First off: I apologize for the shakiness of this video. For some reason, I assumed that holding a camera and walking around campus would give me steady enough footage to not cause motion sickness. Whoops.
The timelapse component of the video kind of failed, too. It turns out that when you try to speed up an already-wobbly video to 800%, it becomes a blurry rollercoaster of MIT scenery that is pretty unpleasant to watch. Even post-processing software couldn't save me; I spent a couple hours trying to stabilize the video and ended up with weirdly out-of-focus or cropped or tilted clips that were equally disorienting. After the massive struggle of me vs. computer software and poor cinematography skills (and attempting to keep my laptop from
exploding overheating while it was processing videos for literally hours), I just ended up taking shorter, normal-speed clips of me walking around and editing them together into a video that sucks less.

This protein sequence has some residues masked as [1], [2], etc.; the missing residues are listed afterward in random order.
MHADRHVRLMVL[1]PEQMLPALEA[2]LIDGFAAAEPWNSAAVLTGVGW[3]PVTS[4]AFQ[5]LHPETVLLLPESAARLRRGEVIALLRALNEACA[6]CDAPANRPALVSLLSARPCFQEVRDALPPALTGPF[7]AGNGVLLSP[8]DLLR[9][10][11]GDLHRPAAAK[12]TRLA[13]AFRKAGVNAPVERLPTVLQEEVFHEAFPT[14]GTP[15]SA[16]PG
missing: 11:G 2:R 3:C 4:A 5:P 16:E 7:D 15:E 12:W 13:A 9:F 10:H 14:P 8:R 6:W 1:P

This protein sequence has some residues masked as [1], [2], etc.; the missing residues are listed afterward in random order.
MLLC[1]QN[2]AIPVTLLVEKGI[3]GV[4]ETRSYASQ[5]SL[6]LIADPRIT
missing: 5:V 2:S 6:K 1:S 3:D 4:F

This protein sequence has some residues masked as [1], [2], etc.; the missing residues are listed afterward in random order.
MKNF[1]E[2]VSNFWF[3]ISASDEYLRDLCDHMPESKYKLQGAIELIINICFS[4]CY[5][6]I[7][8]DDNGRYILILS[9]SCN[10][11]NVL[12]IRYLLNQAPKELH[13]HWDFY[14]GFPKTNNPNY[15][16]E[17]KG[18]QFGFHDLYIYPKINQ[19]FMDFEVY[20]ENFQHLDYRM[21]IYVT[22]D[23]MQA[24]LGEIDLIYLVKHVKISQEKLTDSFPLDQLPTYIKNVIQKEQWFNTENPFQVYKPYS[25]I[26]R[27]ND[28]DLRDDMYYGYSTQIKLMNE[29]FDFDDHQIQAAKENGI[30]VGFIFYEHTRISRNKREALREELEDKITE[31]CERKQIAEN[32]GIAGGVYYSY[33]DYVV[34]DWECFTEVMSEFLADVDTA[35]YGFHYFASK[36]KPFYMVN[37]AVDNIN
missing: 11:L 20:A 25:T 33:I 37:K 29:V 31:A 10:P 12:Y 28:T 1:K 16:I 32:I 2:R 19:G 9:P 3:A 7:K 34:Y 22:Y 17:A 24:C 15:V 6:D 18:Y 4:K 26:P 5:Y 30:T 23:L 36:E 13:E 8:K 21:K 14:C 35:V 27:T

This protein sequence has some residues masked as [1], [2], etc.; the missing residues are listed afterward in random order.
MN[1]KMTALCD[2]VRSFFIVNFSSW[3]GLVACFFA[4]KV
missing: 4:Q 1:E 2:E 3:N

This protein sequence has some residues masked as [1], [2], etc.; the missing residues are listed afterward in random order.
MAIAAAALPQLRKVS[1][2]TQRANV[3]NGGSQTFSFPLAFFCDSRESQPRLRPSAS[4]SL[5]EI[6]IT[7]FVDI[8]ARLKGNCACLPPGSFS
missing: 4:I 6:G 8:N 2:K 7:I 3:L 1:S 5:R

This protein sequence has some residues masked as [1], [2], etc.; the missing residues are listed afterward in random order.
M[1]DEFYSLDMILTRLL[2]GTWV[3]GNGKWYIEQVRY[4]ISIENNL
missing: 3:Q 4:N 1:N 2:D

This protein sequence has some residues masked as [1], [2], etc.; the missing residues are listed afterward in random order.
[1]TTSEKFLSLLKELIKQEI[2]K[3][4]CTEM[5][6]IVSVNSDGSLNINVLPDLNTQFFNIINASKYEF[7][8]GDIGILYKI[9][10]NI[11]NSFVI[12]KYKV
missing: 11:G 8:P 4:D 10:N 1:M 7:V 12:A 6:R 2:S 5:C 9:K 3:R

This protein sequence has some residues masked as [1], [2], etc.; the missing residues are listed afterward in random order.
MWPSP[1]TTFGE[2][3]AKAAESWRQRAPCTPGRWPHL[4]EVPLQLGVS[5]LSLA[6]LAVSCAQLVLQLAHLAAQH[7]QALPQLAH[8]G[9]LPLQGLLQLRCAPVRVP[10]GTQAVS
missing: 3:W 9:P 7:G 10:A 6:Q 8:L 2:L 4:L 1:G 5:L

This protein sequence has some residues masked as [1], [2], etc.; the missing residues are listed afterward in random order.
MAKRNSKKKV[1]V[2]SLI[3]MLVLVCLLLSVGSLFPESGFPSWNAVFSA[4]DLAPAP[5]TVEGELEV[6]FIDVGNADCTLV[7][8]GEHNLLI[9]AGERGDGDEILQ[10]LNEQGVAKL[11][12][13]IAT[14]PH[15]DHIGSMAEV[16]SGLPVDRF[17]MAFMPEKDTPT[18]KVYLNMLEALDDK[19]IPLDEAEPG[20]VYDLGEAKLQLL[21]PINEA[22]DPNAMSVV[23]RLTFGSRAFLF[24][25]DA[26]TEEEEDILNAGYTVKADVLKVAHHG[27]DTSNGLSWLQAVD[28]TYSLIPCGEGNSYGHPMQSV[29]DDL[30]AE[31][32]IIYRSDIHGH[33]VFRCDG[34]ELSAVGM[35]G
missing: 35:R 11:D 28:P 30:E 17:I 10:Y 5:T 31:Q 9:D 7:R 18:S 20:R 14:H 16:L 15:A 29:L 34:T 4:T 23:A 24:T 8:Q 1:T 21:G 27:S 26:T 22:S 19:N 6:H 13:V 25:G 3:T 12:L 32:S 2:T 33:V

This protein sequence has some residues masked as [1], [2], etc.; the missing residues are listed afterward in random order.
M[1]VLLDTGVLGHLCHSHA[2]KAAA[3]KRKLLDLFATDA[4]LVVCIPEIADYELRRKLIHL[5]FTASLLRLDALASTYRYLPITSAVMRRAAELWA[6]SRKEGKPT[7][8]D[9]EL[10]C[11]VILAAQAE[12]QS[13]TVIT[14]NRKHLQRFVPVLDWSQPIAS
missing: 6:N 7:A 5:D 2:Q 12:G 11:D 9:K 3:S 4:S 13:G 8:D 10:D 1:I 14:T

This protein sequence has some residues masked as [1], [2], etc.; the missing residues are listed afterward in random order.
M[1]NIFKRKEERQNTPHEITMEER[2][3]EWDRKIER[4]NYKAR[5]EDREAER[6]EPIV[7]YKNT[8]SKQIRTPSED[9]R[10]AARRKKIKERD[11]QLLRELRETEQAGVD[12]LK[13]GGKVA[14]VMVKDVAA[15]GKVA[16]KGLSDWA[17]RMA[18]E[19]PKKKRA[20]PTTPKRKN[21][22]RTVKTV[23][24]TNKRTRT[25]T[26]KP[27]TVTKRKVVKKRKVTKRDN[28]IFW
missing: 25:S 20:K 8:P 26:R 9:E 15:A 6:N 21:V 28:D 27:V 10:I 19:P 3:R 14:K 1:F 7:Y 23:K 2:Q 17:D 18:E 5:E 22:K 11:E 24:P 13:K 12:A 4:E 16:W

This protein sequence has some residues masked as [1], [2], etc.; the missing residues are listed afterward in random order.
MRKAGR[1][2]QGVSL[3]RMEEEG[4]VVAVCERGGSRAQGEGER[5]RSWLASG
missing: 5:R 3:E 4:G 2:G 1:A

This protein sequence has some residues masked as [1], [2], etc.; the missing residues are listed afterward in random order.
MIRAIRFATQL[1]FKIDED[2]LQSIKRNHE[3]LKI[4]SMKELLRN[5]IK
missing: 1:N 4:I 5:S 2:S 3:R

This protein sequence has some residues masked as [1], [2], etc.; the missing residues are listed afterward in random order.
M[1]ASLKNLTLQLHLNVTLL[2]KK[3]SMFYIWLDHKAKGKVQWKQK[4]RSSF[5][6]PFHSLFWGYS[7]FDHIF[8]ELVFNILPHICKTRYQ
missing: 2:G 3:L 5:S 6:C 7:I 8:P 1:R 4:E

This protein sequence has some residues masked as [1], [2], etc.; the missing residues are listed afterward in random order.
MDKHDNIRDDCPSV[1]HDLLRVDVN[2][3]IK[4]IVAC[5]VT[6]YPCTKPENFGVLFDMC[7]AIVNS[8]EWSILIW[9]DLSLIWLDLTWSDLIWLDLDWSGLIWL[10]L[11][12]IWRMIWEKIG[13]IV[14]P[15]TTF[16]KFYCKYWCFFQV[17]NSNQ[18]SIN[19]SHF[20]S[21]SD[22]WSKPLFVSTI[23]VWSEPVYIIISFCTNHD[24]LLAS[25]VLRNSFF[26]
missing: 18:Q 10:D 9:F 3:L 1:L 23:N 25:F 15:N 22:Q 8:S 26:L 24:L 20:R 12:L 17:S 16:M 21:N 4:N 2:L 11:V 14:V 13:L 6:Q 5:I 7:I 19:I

It's definitely not what I expected to produce, but at least I have a basic idea of the things that went wrong to figure out next time. I think I may have jumped too quickly from "I'll just record an easy vlog of my face talking" to "this is going to be a beautiful artsy timelapse around MIT campus" and flew too close to the sun. Next week, I'll pick up my metaphorically-melted wings and probably try something simpler. If nothing else, I kind of liked the dialogue I recorded over this video, and gave an overview of the classes I'm taking this semester (7.06, CMS.300, 21W.758, and 21M.733).
On a more postive note, in a mad search for video stabilizing techniques I discovered Microsoft's Hyperlapse research project which is pretty darn cool. (Also apparently Instagram has an identically-named feature now? That is one form of social media I don't use, so I guess I missed the memo...)